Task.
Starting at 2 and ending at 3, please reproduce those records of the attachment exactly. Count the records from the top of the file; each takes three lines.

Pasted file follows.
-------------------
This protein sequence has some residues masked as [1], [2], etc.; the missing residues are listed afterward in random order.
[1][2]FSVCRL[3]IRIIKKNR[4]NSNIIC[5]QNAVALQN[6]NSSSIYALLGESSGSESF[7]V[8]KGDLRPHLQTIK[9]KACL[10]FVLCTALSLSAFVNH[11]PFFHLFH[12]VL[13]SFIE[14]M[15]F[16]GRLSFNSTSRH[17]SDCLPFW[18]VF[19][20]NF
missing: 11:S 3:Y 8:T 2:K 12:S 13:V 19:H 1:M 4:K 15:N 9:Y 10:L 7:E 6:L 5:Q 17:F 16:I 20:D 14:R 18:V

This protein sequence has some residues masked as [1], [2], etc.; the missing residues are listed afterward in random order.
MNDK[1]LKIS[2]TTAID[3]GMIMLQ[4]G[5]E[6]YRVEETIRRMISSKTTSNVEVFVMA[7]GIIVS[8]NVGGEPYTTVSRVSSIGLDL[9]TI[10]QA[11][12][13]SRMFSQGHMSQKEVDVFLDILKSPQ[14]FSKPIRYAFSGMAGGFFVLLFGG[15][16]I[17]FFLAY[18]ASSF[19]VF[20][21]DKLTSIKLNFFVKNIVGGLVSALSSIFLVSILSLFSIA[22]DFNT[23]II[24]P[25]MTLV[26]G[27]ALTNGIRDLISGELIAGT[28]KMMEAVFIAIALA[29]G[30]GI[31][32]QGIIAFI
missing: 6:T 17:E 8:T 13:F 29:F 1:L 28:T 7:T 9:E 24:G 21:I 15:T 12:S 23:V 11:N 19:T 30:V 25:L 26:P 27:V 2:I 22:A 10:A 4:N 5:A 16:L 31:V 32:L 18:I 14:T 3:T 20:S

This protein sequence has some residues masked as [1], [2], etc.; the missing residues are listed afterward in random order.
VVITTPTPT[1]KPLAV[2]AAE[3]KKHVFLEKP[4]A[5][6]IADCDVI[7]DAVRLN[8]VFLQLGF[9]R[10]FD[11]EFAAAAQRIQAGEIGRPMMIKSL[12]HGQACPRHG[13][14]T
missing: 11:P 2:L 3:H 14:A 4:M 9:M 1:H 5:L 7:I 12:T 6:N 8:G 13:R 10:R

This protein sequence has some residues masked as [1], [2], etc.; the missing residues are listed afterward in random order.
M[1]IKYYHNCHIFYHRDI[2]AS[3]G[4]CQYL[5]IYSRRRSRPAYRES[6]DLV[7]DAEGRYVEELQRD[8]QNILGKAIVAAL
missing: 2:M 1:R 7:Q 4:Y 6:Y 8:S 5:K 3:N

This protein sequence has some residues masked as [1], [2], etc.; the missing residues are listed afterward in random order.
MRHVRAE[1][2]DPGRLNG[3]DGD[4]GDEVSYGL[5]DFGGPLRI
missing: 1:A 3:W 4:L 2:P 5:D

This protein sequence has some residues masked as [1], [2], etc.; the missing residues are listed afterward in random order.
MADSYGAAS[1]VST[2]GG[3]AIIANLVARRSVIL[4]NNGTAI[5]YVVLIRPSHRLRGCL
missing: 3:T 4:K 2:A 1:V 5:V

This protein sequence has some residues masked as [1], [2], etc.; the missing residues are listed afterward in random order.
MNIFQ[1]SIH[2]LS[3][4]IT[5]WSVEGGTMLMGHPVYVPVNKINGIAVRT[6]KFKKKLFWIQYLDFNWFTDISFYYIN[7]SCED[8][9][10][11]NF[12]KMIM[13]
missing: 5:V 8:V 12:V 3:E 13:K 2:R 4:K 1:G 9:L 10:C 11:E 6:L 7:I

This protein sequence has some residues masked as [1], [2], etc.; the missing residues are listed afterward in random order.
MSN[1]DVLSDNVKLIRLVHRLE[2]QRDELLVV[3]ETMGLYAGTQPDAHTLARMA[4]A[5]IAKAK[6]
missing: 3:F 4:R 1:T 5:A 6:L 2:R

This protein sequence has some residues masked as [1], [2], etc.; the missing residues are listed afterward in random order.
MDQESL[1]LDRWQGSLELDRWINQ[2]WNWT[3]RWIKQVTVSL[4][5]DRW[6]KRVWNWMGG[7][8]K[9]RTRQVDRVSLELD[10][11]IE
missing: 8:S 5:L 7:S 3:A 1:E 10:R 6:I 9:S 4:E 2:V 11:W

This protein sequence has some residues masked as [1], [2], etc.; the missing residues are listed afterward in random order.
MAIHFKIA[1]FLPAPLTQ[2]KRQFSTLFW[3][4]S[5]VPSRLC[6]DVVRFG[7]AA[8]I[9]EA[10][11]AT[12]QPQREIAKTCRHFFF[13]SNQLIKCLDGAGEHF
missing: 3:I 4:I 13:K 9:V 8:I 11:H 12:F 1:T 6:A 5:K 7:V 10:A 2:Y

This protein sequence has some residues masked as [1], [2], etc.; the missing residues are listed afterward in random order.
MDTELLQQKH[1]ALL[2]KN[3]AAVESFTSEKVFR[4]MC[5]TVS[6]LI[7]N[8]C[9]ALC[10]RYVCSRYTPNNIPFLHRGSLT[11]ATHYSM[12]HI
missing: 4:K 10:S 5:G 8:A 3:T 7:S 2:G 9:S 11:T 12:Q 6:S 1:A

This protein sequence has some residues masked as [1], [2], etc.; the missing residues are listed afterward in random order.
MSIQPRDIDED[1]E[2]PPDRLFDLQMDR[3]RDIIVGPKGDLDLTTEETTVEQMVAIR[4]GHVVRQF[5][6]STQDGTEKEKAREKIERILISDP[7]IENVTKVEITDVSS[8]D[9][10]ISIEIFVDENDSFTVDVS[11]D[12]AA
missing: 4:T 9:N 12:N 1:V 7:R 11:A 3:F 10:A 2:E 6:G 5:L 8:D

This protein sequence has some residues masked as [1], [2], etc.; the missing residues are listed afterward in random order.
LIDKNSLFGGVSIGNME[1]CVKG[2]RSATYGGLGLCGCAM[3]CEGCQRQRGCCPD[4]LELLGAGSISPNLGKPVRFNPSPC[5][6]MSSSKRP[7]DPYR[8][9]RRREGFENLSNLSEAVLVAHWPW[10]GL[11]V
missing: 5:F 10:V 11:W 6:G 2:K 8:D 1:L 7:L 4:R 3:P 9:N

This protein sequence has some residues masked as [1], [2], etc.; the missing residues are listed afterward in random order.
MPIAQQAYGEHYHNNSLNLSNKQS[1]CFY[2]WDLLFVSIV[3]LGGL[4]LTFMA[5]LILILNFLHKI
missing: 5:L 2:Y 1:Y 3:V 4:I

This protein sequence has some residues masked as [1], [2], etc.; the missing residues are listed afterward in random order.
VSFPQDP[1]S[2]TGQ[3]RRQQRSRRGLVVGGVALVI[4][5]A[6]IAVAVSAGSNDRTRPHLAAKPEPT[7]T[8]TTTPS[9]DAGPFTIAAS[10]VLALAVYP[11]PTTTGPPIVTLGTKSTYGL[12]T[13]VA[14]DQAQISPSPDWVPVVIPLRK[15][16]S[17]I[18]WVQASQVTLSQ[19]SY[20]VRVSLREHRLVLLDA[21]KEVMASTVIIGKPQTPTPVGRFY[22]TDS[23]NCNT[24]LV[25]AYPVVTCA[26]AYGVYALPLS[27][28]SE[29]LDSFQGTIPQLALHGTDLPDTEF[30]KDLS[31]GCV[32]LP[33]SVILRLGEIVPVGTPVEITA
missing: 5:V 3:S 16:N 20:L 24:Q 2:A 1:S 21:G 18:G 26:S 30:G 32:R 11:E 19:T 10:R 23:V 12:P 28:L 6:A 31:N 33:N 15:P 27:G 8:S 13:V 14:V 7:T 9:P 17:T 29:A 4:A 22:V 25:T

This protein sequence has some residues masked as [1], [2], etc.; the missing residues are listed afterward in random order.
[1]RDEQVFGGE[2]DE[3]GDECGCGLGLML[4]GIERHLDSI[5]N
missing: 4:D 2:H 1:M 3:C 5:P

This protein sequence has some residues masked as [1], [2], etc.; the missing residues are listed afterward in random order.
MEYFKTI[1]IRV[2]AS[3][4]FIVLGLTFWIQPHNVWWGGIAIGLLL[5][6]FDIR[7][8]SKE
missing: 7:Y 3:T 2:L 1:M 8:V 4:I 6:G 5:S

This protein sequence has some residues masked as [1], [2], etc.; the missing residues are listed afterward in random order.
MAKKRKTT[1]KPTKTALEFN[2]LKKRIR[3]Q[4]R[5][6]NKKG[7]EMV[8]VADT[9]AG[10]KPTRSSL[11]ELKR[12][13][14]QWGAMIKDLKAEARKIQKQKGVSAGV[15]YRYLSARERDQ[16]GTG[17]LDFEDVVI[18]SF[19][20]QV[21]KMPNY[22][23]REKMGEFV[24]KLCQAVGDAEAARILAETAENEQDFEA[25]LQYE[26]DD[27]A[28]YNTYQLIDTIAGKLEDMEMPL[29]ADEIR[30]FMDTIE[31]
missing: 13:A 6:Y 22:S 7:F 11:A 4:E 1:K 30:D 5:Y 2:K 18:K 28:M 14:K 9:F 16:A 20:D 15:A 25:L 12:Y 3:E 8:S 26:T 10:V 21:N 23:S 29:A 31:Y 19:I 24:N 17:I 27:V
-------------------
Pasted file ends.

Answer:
This protein sequence has some residues masked as [1], [2], etc.; the missing residues are listed afterward in random order.
MNDK[1]LKIS[2]TTAID[3]GMIMLQ[4]G[5]E[6]YRVEETIRRMISSKTTSNVEVFVMA[7]GIIVS[8]NVGGEPYTTVSRVSSIGLDL[9]TI[10]QA[11][12][13]SRMFSQGHMSQKEVDVFLDILKSPQ[14]FSKPIRYAFSGMAGGFFVLLFGG[15][16]I[17]FFLAY[18]ASSF[19]VF[20][21]DKLTSIKLNFFVKNIVGGLVSALSSIFLVSILSLFSIA[22]DFNT[23]II[24]P[25]MTLV[26]G[27]ALTNGIRDLISGELIAGT[28]KMMEAVFIAIALA[29]G[30]GI[31][32]QGIIAFI
missing: 6:T 17:E 8:T 13:F 29:F 1:L 28:T 7:T 9:E 24:G 21:I 15:T 12:S 23:V 11:N 19:T 30:V 25:L 26:P 27:V 2:I 22:A 10:A 4:N 5:A 16:L 31:V 32:L 18:I 14:T 3:T 20:S

This protein sequence has some residues masked as [1], [2], etc.; the missing residues are listed afterward in random order.
VVITTPTPT[1]KPLAV[2]AAE[3]KKHVFLEKP[4]A[5][6]IADCDVI[7]DAVRLN[8]VFLQLGF[9]R[10]FD[11]EFAAAAQRIQAGEIGRPMMIKSL[12]HGQACPRHG[13][14]T
missing: 11:P 2:L 3:H 14:A 4:M 9:M 1:H 5:L 7:I 12:T 6:N 8:G 13:R 10:R